Progress Toward the Culture and Transformation of Chicken
YOULIANG WANG, CARRIE F. BROOKS, STEVEN A. JONES, LYN K. OLLIFF, MICHAEL MORGAN,
GORDON L. SPEKSNIJDER, CHUCK FOLEY, ALEX J. HARVEY
AviGenics, Inc., Georgia BioBusiness Center, Athens, Georgia, USA
Key Words. Avian transgenesis • Blastodermal cell culture • Embryonic stem cells
Chicken blastodermal cells can be cultured for short
periods of time and retain the ability to contribute to
somatic and germline tissues when injected into ?-irradi-
ated stage X embryos. Such a method has yet to yield a
germline transgenic bird, in part due to the low rate of
transgene integration into the avian genome. In addition,
the short culture period precludes the identification and
expansion of those cells that carry an integrated trans-
gene. In this study, two methods were developed that
produced blastodermal cells isolated from stage X Barred
Plymouth Rock embryos bearing an integrated transgene.
Addition of chick embryo extract to the culture medium
enabled expansion of single colonies for multiple passages.
Southern blot analysis indicated that the transgenes had
integrated as a single copy in most of the clones. Cells
from passaged, transgenic embryo cells were injected into
irradiated stage X White Leghorn embryos, producing
hatched chicks that bore the donor cells in their somatic
tissues. Transgene sequences were detected in sperm
DNA; however, breeding of chimeras did not result in
germline transmission of the transgene, indicating that
the contribution of the transgenic cells to the germline
was either nonexistent or very low. STEM CELLS 2006;24:
Blastodermal cells (BDCs) isolated from stage X embryos have
been an attractive vehicle for avian transgenesis, yet there re-
main major hurdles that prevent the production of transgenic
flocks of chickens. BDCs are readily isolated from freshly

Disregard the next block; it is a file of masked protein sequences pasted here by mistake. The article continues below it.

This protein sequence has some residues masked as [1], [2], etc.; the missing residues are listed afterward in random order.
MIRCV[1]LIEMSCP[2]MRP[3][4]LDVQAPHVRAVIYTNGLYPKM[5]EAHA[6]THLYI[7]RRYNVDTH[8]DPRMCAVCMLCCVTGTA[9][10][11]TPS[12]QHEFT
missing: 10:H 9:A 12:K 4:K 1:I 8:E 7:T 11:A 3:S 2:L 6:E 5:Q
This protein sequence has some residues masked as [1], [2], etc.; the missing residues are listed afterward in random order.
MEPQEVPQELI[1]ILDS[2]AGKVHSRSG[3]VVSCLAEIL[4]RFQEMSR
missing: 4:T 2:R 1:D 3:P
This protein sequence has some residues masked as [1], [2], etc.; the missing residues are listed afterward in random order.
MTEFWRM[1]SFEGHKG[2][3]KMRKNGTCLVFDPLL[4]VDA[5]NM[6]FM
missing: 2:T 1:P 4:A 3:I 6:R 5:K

oviposited eggs, making them amenable to collection and direct
injection into recipient embryos. Each embryo can yield tens of
thousands of cells, which can be transfected by numerous tech-
niques. Most importantly, the cells can contribute to somatic and
germline tissues upon reintroduction into recipient embryos .
Even with all of these advantages, however, the introduction of
DNA into manipulated BDCs has yet to produce a transgenic
chicken that is able to pass the transgene through the germline.
This stems from two major hurdles: the low rate at which
exogenous DNAs integrate into the genome and the propensity
of BDCs cultured for any significant period of time to lose the
ability to contribute to germline tissues.
Injection of Barred Plymouth Rock (BPR) BDCs into a
White Leghorn (WL) embryo results in chicks that bear patches
of black feathers derived from the BPR cells that incorporated
into the WL embryo. Donor BPR cells can also contribute to
germ tissues, which can be determined by breeding of the
chimeric roosters to BPR hens . Irradiation of recipient WL
embryos prior to injection significantly increases the proportion
of chimeric tissue that originated from injected cells such that
when chimeras are bred, up to 100% of their offspring are
donor-derived chicks [1, 2]. Hatchability of the injected egg is
as high as 60% due to improvements in the windowing meth-
odologies [3, 4].
BDCs are readily transfected, typically by addition of
cationic liposome/DNA complexes to the cells in culture
[5–7] or by electroporation [8, 9]. To generate birds that carry
genetically modified BDCs, attempts have been made to
enrich for BDCs that harbor the transgene in their nuclei
either by fluorescence-activated cell sorting (FACS) of cells
transfected with a reporter gene that could be tracked with a
fluorescent dye  or enrichment by application of a mag-
netic field . It was conclusively shown through tracking of
the BPR black feather allele that FACS-sorted cells could
efficiently contribute to somatic and germline tissues .
However, there was no evidence of persistence of the trans-
gene in hatched chicks. Magnetically sorted cells were also
able to contribute the somatic tissues, based on expression of
the lacZ gene in embryos, although no chicks were hatched in
this study, so it was difficult to assess whether the transgene
had stably integrated.
Correspondence: Alex J. Harvey, Ph.D., AviGenics, Inc., Georgia BioBusiness Center, 111 Riverbend Road, Athens, Georgia 30605,
USA. Telephone: 706-227-1170; Fax: 706-227-2180; e-mail: firstname.lastname@example.org
publication March 20, 2006. ©AlphaMed Press 1066-5099/2006/$20.00/0 doi: 10.1634/stemcells.2005-0491
Received October 4, 2005; accepted for
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